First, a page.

Thursday, September 24, 2015


Published April 2015

Sponsored by the award-winning commercial design specialists of NM Interiors Group at

Blissed out


It has such marvelous properties. It can mitigate depression, increase attention span, stimulate or relax, and induce a meditative state. Urban color in particular – the colors cultivated in an urban landscape – can be equal parts soothing and stimulating, simultaneously.

Urban color allows us to look away, to relax.

It lives in a variegated color environment filled with warm and cool, brilliant and neutral. While it can be intensely brilliant, it is rarely monotonous, uniformly cacophonous or claustrophobia-inducing, the way the colors in an indoor mall can be.

Color is generally non-toxic (in metro Phoenix) and has zero calories as long as you don’t eat it or cover yourself with the wrong form of it.

Best advice: Don’t ingest cadmium- or lead-based paints. Don’t apply them to body parts, either.

Bad news: "'Particles of any kind, even much smaller than the wavelength of visible light, will, as a rule, make the sky brighter but at the expense of its purity of color,' [Craig] Bohren [professor emeritus of meteorology, Pennsylvania State University] says, noting that the effect is more pronounced when there is a high concentration of large aerosols. So, although aerosols may make a sunset red, excess pollution will also dampen the overall sunset experience."

(Fact or Fiction? Smog creates Beautiful Sunsets. By Coco Ballantyne July 12, 2007.)

Then, too, not all that is colorful is, strictly speaking, color. Good design – whatever that may be – is a form of color. Texture, too, can be colorful and beautiful.

Light, itself, is colorful. Still, the flat, harsh light of the desert environment in the middle of the day can also be cruel to ambient color. Such flat – often blinding light – overwhelms the eye’s ability to distinguish nuances. Shade and shadows are erased. Mid-tones evaporate.

Colors fry.

Personally, I prefer to take my color much the way I take my very occasional drinks.  No jiggers or anything straight up for me. I’ll order a blended concoction every time… aside from root beer.

Put another way, I respect Mark Rothko and Yves Klein. Still, I’d rather hang (around) a Jackson Pollack. 

But I digress when I had intended to ramble. Mea culpa.
So. Following a very long, un-fun Saturday, I rose early and went for a run through nearby historic Phoenix, Arizona, neighborhoods. The temperature was excellent for this, maybe 60F. 

My path was unpremeditated, alternating between straight shots up and down Culver, Willetta and serpentine, “how did I get here” stretches, south of McDowell Avenue and west of 7th Avenue. 

After two hours or so, I was high.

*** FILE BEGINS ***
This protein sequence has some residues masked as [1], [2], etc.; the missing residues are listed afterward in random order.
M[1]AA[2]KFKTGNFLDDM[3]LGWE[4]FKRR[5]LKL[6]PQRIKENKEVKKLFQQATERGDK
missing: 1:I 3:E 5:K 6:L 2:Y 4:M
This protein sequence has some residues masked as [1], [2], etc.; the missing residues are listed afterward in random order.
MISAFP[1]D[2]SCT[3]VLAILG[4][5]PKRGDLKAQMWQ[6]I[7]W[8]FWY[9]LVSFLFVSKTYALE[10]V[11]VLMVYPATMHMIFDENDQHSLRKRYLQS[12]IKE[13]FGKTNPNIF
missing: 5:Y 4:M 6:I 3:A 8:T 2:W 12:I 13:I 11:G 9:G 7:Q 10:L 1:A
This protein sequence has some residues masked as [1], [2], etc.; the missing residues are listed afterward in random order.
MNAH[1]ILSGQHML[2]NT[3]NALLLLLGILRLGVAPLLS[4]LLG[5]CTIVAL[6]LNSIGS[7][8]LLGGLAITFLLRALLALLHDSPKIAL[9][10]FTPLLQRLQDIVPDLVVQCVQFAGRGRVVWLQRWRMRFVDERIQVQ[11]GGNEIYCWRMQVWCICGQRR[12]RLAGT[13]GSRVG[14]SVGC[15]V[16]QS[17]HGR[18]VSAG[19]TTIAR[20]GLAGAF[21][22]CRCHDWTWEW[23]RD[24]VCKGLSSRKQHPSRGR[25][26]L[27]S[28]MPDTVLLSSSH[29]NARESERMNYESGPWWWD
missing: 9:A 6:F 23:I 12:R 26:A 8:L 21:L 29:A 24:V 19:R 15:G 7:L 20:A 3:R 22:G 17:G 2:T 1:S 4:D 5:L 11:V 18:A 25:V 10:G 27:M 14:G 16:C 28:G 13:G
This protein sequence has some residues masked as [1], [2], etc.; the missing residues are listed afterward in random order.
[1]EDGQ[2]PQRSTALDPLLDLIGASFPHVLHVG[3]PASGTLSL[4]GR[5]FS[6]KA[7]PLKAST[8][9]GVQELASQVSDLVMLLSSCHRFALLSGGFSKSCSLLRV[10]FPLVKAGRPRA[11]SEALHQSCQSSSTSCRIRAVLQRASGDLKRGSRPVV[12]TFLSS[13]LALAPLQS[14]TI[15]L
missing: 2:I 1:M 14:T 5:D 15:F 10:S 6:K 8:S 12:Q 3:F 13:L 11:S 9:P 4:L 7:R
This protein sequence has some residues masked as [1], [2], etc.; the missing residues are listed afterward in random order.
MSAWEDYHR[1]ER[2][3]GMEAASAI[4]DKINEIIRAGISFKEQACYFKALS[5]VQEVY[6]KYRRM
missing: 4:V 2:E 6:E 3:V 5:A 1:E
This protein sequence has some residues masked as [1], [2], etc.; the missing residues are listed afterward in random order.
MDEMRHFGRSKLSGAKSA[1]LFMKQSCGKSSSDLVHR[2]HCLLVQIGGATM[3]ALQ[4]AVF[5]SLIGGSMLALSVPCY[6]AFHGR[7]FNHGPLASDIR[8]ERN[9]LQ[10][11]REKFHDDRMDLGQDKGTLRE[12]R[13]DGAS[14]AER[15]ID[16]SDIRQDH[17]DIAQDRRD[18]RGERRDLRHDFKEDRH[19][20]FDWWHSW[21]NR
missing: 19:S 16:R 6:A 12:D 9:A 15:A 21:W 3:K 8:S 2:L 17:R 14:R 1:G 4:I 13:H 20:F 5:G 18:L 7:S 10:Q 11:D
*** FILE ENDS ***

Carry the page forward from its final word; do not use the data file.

Totally blissed out. On color.

It lasted the rest of the day.  The riot of fantastic colors and neat homes, wrapped in crisp air and covered with cloud sprinkled blue sky somehow dilated my consciousness. 

“Terrificness” seemed to surround me.

I’m not sure, but I think I had a very Zen day. 

(Kōan: Why is color like the Buddha? Student: It lives everywhere, infuses everything, and pays the attentive at no expense to the careless.)

At some point, it occurred to me that almost any structure looked better – more interesting, more inviting, with foliage and flowers, with color, than its blander neighbors. Take a simple shape, dress it in color, and like magic, it was a joy to behold.

Actually, it struck me that each of these lovely micro-environments was itself a sort of flower. A momentary monument to the joy of color, of light and of design.

I’m afraid that I looked more than a little suspicious to the neighborhood folks who paid any attention to me. 

After my run, I had come home, grabbed my camera and drove back down the streets that most impressed me.

Dressed in paint-spattered and smudged tee-shirt and shorts, wearing heavy boots, a “camera” bag slung over my shoulder with an open bottle sticking out – it was root beer – while walking from house to house taking photographs just seemed to arouse latent suspicions.

Go figure.

Asked by one lady why I was photographing her house, all I could say was “It’s so lovely.” When I eventually returned to my parked car, a vibrant yellow Toyota Matrix passed down by my spouse (now badly bruised and missing a fender), one of the neighbors stopped a van behind my car so that I couldn't pull out. I sat and waited. I imagine the van’s driver or passenger noted my license plate number… just in case.

I might have done the same. Vigilance is wise where burglary and breaking and entering are fairly common.

My original impulse to simply capture the beauty I had seen became an urge to share it. I hope that my delight in delicious spring and the blended joy of the neighbors’ individual experiments with color, architecture and design is at least slightly contagious.

A few more snapshots of neighborhood urban color follow, just for the joy of it.

The author of this post - gsmichaels - has resided in metro Phoenix since 1982; grew up in the rustbelt; and studied abroad. He has lived in the same historic district house, located in urban Phoenix, Arizona, for 17 years. His spouse is an ASID designer. His mother was an ISID designer. He has always earned a living as a writer of one type or another… but has never published a book. His Bachelor’s degree is in Creative Writing: Poetry. His dream vocation is fine artist. But, as it happens, he is fond of regular meals and aspires to retain both ears for the length of his days.

The author explains that he experiences his blog posts as form of manual labor with mood enhancing qualities and useful mental exercise. 

All errors and omissions are the sole responsibility of the author.

Your corrections and comments are welcome. 

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